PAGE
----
Sunday Brunch: 2 YA Authors Answer Frolic’s 5 Questions

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[Note from Frolic: We are so excited to welcome you to our Sunday Brunch interview series! Today, we have Q&As with authors Iva-Marie Palmer and Katherine Laurin! Up first, Iva-Marie Palmer.]

Aurora: What was your inspiration behind your most recent novel?

Iva-Marie: The simplest answer is the scene in Fast Times at Ridgemont High where Judge Reinhold’s character is watching Phoebe Cates get out of the pool in her red bikini. The vision of her unspools into an extremely vivid fantasy for him. (And, problematic or not, I can say I’m right there with him and you can’t take your eyes off Phoebe in that scene. I get it, Judge.) So, I started to imagine the young woman’s version of that scene, with a guy who on sight overpowers her mind and she can’t not fantasize about him. And that’s my character, Susan Klintock, seeing this new coach at her school, Bobby McMann, for the first time. I wanted to write about the power of a crush that knocks a person out like that. 

That vision – both mine and Susan’s – led to thinking about my own crushes – at first nostalgically, but then in more detail – both how frustrating it could be to be obsessing over someone who didn’t know I was alive, but also how sometimes my own boy craziness had a payoff that wasn’t the boy. I played a number of sports in high school (not soccer, as my school didn’t have a girl’s team), and one perk of athletics was you came in contact with the boys’ teams sometimes. We’d use the weight room for swimming when the football team was there or, on track, the boys and girls had to run some of the same practice drills, so there were opportunities to flirt with the boys’ teams, which often took the form of showing off a little. I don’t know that my flirting methods always worked as flirting because sprinting as fast as I could meant I turned bright red and bench pressing some extra weight led to some really contorted facial expressions. But trying to show off meant I started to improve as an athlete. And from there, I realized I honestly loved athletics, and competing.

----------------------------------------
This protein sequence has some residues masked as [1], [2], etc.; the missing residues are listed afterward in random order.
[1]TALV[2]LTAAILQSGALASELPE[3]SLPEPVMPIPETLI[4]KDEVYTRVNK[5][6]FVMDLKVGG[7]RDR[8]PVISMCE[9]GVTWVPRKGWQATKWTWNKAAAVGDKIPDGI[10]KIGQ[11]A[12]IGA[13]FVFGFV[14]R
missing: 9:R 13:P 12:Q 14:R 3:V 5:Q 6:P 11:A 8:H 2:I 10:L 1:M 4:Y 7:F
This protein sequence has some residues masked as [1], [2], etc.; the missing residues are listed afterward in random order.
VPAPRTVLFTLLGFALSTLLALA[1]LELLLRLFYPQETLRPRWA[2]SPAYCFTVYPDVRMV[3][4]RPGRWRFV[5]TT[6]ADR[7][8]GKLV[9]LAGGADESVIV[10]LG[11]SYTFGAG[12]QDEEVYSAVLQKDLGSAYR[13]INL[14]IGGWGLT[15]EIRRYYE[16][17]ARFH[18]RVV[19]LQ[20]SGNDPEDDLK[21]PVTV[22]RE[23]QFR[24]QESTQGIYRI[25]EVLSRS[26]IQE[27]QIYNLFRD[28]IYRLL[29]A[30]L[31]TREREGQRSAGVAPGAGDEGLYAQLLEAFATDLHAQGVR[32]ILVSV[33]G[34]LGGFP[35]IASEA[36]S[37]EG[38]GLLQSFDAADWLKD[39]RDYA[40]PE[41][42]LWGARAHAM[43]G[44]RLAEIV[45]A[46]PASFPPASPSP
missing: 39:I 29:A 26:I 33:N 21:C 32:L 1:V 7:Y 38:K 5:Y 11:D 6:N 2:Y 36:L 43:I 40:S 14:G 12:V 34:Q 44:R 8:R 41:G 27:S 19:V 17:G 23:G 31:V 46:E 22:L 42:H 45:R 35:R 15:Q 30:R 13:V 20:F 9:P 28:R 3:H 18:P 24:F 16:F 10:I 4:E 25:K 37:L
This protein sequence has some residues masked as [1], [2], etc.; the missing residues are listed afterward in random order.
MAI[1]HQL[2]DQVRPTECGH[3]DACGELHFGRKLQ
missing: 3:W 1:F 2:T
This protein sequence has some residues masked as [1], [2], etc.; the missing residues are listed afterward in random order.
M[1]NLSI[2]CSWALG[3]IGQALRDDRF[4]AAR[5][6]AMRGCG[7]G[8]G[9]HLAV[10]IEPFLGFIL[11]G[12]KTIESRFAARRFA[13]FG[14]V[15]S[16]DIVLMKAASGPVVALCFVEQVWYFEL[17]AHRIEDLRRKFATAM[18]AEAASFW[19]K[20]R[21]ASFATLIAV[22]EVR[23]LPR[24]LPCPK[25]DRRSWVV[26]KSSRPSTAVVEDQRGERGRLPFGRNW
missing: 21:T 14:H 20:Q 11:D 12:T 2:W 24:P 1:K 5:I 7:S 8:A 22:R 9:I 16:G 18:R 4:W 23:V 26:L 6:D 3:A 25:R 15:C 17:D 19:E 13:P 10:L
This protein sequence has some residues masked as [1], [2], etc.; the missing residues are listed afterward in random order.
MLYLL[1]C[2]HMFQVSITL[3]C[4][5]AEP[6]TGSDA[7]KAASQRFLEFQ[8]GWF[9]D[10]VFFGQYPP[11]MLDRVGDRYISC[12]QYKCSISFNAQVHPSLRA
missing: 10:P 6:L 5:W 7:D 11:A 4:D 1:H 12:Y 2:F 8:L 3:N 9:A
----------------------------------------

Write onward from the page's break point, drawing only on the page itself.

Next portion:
So, by setting the book in 1979, as Title IX was creating more athletic opportunities for women (albeit imperfect ones), I had this chance to think about a girl in a school without many athletic offerings who believes her only reason to try out for a team is the hot coach – who, by the way, seems like the only guy in school who respects women’s athletic endeavors — but who then discovers that the sport and her competence at it is its own reward. I think sometimes we fault people who try a new thing or take on a new interest to get their crush’s attention, but if the result is that you love the random hobby you tried or new band you’d never bothered to listen to before, it shows that a crush as motivation to expand your horizons is hardly all bad.

What character in this novel do you most relate to and why?